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The effect of peanut and grain bar preloads on postmeal satiety, glycemia, and weight loss in healthy individuals: an acute and a chronic randomized intervention trial

Carol S Johnston12*, Catherine M Trier1 and Katie R Fleming1

Author Affiliations

1 School of Nutrition and Health Promotion, Arizona State University, Phoenix, AZ, 85004, USA

2 500 North 3rd Street, Phoenix, AZ, 85004, USA

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Nutrition Journal 2013, 12:35  doi:10.1186/1475-2891-12-35

Published: 27 March 2013



Peanut consumption favorably influences satiety. This study examined the acute effect of peanut versus grain bar preloads on postmeal satiety and glycemia in healthy adults and the long-term effect of these meal preloads on body mass in healthy overweight adults.


In the acute crossover trial (n = 15; 28.4 ± 2.9 y; 23.1 ± 0.9 kg/m2), the preload (isoenergetic peanut or grain bar with water, or water alone) was followed after 60 min with ingestion of a standardized glycemic test meal. Satiety and blood glucose were assessed immediately prior to the preload and to the test meal, and for two hours postmeal at 30-min intervals. In the parallel-arm, randomized trial (n = 44; 40.5 ± 1.6 y, 31.8 ± 0.9 kg/m2), the peanut or grain bar preload was consumed one hour prior to the evening meal for eight weeks. Body mass was measured at 2-week intervals, and secondary endpoints included blood hemoglobin A1c and energy intake as assessed by 3-d diet records collected at pre-trial and trial weeks 1 and 8.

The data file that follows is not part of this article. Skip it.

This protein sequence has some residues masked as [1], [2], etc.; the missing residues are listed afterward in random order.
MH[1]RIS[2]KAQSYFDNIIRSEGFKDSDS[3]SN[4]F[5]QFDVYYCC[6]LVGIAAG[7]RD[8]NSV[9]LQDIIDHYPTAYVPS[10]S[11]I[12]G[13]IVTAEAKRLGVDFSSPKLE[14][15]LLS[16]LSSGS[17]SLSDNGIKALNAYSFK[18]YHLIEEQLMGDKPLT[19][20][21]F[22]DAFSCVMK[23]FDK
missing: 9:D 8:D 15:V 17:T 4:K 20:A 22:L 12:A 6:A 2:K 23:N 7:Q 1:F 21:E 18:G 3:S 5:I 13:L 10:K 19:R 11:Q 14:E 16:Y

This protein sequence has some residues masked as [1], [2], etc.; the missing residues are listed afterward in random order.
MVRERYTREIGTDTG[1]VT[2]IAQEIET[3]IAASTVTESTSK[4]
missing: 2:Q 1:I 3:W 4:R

Satiety was elevated in the postprandial period following grain bar ingestion in comparison to peanut or water ingestion (p = 0.001, repeated-measures ANOVA). Blood glucose was elevated one hour after ingestion of the grain bar as compared to the peanut or water treatments; yet, total glycemia did not vary between treatments in the two hour postprandial period. In the 8-week trial, body mass was reduced for the grain bar versus peanut groups after eight weeks (−1.3 ± 0.4 kg versus −0.2 ± 0.3 kg, p = 0.033, analysis of covariance). Energy intake was reduced by 458 kcal/d in the first week of the trial for the grain bar group as compared to the peanut group (p = 0.118). Hemoglobin A1c changed significantly between groups during the trial (−0.25 ± 0.07% and −0.18 ± 0.12% for the grain bar and peanut groups respectively, p = 0.001).


Compared to an isoenergetic peanut preload, consumption of a grain bar preload one hour prior to a standardized meal significantly raised postmeal satiety. Moreover, consumption of the grain bar prior to the evening meal was associated with significant weight loss over time suggesting that glycemic carbohydrate ingestion prior to meals may be a weight management strategy.

Meal preload; Peanut; Grain bar; Glycemia; Satiety; Weight loss